As far as the bells and whistles, the RGB lights are totally customizable and thankfully dimmable. This thing could probably run a lighthouse with how bright it gets. There are only black and white color models, but it does come in either matte or gloss finish options.

One important note on that is that the MM720 is totally waterproof and dustproof, which is amazing considering the hollow design. The cord is also incredibly durable and, surprisingly, has a little stretch to it. It’s not very long (1,8m), but you should be able to play almost anywhere without worrying about running out of length.

The value for the price is amazing and probably the best you’ll find on this list. The price is ridiculously low for the amount of precision and build that went into this mouse. As we already mentioned, it’s not for everyone, but if you’re a claw griper with wider palms, it’ll be a perfect fit.

Overall, the ergonomic and lightweight design is a whole new world of comfort, especially for someone who usually gets sweaty palms while playing. Combine that with the high performance and affordable price, and you have a really strong contender in the MM720.

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3. Logitech G705

DPI: 8,200 | Sensor: Logitech Lightsync | Weight: 85 g | Dimensions (LxWxH): 106 x 68 x 39 mm | Number of Buttons: 6 | Software: Logitech G HUB | Battery Life: 40+ hours | Warranty: 2 years | RGB: Yes

Logitech G705

REASONS TO BUY

  • Perfect for gamers with smaller hands
  • The design is sleek, with a premium finish
  • Impeccable build quality
  • Safe egg shape with nice ergonomics
  • Responsive clicks and extra programmable buttons
  • Dual connections through Bluetooth and 2.4 GHz
  • The RGB light is aesthetically nice but not overbearing

REASONS TO AVOID

  • Very uncomfortable for large hands
  • The value and features are lacking for how much you pay
  • Shorter battery life
  • RGB is completely covered by your hand

Our Rating:   9.3/10

The G705 is a part of Logitech’s Aurora line, and it’s an incredibly nice-looking mouse. That said, it might not be what serious gamers are looking for. The size is incredibly small, though, and it’s definitely a great working mouse for those with small hands.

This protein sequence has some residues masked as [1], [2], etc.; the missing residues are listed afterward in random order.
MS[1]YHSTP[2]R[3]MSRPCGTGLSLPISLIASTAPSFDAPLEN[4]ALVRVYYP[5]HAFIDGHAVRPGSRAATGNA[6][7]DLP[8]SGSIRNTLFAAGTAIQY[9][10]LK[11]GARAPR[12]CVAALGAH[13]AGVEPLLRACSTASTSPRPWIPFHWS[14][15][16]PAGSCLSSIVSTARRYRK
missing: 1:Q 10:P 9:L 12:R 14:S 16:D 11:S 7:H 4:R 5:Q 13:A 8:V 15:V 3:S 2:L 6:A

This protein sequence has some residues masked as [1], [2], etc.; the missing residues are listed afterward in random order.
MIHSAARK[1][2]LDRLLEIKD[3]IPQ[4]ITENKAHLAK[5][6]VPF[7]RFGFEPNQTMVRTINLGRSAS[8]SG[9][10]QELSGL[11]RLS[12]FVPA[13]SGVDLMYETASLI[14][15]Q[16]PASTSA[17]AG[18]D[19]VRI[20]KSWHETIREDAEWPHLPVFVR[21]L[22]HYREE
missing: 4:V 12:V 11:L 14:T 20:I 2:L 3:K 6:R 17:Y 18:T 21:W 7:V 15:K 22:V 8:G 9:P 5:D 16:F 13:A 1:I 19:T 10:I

The size is incredibly small, as it was marketed toward female gamers with smaller hands. It might be small, but it’s dense for its size–A 106 x 68 x 39 mm frame weighs a total of 85 grams. It’s weighty, which isn’t bad when you want something that feels responsive or for those with more vigorous gameplay styles.

On the other hand, the G705 looks great and is definitely one of the sleekest on this list. The ergonomics are also great, with a very deep thumb groove that helps immensely with grip. The buttons have great clickiness to them, though, and it’s effortless to glide across a mousepad. Programmable buttons on the side and scroll wheel complete it, and they’re all crisp and satisfying to use.

For gaming, the G705 is incredibly responsive, and the latency isn’t any kind of issue. Very, very low delay from movement to screen, and the buttons themselves are springy enough to ensure you can click your way out of anything quickly. It’s straightforward to set up as well, and calibration between Logitech’s software is simple.

Additionally, the mouse is totally wireless and rechargeable with USB-C, though the battery life leaves a bit to be desired. It goes an average of about 40 hours, assuming the RGB light is on. Without the RGB, you will be able to get a bit more out of it.

It’s not a dealbreaker, but considering the extra weight, we expected a bit more. Thankfully, it can be plugged in while in use. It can connect through either Bluetooth or a USB dongle and can run both at once for easy switching between devices.

The RGB lights are a nice addition, but they’re only located in the strip at the very bottom and will be completely covered by your hand. On the brighter side, the mouse offers a variety of lighting presets, and it’s subdued enough that it isn’t blinding. The only color option for the mouse itself is a glossy white, which looks great, but there isn’t much variety.